Waterman and Whiting also learn Mattson knew his way around a mathematical equation and was a skilled engineer, which made him an adept toy maker and had collaborated with the design of some hydraulic equipment, but problems arose with the filing of the patents. And then there was his unusual friendship with the dead inventor, a missing will and an intricate web of hidden (family) relationships. All of them cast an ever-darkening shadow over the tight-nit community of Hillside. Something that becomes very apparent when the carcass of the dead cat is stolen from the veterinary's office and the laboratory is smashed up.
At one point in the story, Whiting reflects how much their digging is resented by their neighbors, because the resulting "malice and confusion had made them more suspect than the murderer they were trying to find." This aspect of the plot comes to a head during a town council meeting, where Waterman and Whiting are pretty much ordered to drop the whole affair. I think this is by far the best and strongest point of The Judas Cat: the depiction of a small, close-knit town in the United States and the peculiar characters who dwell there. As well as the effect of suspicious death has on them and their response to the resurfacing of long-held secrets. This facet foreshadows the character-driven crime novels that would blitzkrieg across the genre's landscape in the succeeding decades.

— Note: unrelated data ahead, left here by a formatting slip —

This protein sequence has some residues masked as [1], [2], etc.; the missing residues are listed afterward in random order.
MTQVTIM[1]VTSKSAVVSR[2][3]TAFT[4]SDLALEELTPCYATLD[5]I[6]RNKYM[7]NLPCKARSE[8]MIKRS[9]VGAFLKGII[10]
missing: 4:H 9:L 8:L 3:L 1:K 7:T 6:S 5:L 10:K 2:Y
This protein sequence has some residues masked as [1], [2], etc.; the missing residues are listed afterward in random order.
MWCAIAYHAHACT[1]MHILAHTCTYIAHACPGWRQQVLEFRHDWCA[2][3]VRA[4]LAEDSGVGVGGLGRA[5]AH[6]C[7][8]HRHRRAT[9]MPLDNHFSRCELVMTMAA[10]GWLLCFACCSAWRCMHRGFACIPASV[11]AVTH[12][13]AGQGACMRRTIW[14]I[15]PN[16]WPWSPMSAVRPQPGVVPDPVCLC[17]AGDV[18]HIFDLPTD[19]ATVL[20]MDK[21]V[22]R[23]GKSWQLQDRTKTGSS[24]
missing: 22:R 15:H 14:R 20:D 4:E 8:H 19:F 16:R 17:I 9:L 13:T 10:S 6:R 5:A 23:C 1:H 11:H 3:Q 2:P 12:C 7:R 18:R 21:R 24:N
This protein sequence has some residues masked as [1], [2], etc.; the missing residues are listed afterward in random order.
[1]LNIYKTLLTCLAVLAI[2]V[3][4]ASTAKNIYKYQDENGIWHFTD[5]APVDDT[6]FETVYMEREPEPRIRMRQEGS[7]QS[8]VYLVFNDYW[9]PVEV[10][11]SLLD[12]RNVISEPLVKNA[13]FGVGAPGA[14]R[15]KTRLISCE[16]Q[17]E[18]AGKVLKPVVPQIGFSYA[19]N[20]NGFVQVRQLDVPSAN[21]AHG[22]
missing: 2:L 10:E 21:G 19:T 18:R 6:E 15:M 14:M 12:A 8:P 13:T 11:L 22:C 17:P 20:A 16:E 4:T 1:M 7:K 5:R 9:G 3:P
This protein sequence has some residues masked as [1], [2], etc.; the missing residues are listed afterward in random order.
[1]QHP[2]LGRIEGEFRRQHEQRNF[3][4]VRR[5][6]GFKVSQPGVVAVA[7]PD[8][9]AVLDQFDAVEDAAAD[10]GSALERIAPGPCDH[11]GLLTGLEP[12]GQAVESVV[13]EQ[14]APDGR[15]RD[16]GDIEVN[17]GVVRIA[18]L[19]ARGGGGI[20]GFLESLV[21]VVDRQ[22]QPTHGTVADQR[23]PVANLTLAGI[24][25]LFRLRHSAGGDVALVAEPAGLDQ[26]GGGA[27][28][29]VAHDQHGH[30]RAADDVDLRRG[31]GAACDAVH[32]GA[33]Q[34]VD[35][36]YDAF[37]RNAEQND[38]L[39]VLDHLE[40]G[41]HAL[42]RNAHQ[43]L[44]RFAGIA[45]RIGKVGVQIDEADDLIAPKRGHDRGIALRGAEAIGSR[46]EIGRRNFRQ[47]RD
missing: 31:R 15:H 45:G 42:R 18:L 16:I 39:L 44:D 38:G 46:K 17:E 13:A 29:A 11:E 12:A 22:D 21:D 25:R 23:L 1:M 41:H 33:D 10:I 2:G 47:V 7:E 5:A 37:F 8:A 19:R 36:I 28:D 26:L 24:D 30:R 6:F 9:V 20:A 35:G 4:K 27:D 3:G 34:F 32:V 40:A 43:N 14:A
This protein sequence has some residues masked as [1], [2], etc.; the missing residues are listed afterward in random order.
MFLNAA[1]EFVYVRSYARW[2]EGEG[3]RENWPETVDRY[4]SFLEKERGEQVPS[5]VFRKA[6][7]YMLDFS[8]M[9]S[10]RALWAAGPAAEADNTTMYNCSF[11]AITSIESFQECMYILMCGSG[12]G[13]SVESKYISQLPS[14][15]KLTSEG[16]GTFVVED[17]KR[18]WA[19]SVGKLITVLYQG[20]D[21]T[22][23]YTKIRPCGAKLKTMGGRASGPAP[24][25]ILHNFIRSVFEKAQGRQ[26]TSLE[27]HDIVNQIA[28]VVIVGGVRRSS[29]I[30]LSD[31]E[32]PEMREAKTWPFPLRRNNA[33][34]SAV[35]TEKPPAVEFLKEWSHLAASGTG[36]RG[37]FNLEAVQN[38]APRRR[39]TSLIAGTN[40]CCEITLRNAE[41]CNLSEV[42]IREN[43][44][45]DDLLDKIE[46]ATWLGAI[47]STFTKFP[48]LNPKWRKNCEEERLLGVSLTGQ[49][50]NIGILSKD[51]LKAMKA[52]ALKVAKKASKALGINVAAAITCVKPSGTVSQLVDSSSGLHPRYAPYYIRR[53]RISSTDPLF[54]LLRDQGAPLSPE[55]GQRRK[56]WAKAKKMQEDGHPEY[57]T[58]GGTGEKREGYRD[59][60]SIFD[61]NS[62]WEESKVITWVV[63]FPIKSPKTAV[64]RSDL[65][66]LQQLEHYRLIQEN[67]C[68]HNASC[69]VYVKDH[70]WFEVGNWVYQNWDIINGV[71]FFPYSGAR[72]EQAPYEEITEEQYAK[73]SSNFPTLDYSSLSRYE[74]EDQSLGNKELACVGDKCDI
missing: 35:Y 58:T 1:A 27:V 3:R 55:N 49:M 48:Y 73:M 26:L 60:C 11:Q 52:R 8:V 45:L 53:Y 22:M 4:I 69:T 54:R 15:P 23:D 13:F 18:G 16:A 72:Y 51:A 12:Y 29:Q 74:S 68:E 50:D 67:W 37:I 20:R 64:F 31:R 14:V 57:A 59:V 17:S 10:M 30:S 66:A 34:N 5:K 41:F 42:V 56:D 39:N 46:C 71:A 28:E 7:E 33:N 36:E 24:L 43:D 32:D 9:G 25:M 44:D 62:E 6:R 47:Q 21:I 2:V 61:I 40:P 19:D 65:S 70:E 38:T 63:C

Guess this also explains why I ended up disappointed with the detective element of the plot. The problems and mysteries attached to the peculiar circumstances of Mattson's death managed to held my attention throughout the book, but the explanations were very anti-climatic and under whelming. I had hoped on a better explanation for the how of the murder, but Davis stuck with the unsure, hare-brained method to put a notorious coffin dodger out of the way. So no. I was far from impressed with the final tally of the plot. Well, that surely dampened this review, didn't it?
So let me close-out this blog-post by demonstrating some of my amazing deductive reasoning skills: Davis never gives an exact location for Hillside and places the town somewhere in the Midwest of the United States, which is an area comprising of twelve states. Ohio is the only one that can be disregarded, because the story specifically mentioned that the original settlers came from there. So that leaves us with eleven potential candidates, but the (side) characters share an interesting commonality that narrows it down to just one state: a large number of them have Nordic surnames (e.g. Mattson, Thorson, Sorenson, Olson, etc). So there's a big chance Hillside was located in Minnesota, which is where Scandinavian immigrants clustered when they left Europe for the Americas. It could also be in the area where Wisconsin borders with Minnesota, but I think Minnesota is your best bet to find so many people in one spot with Nordic surnames. Especially in those days.
Well, I better put this lackluster blog-post out of its misery here. Hopefully, I'll have something better for the next one. So keep checking back!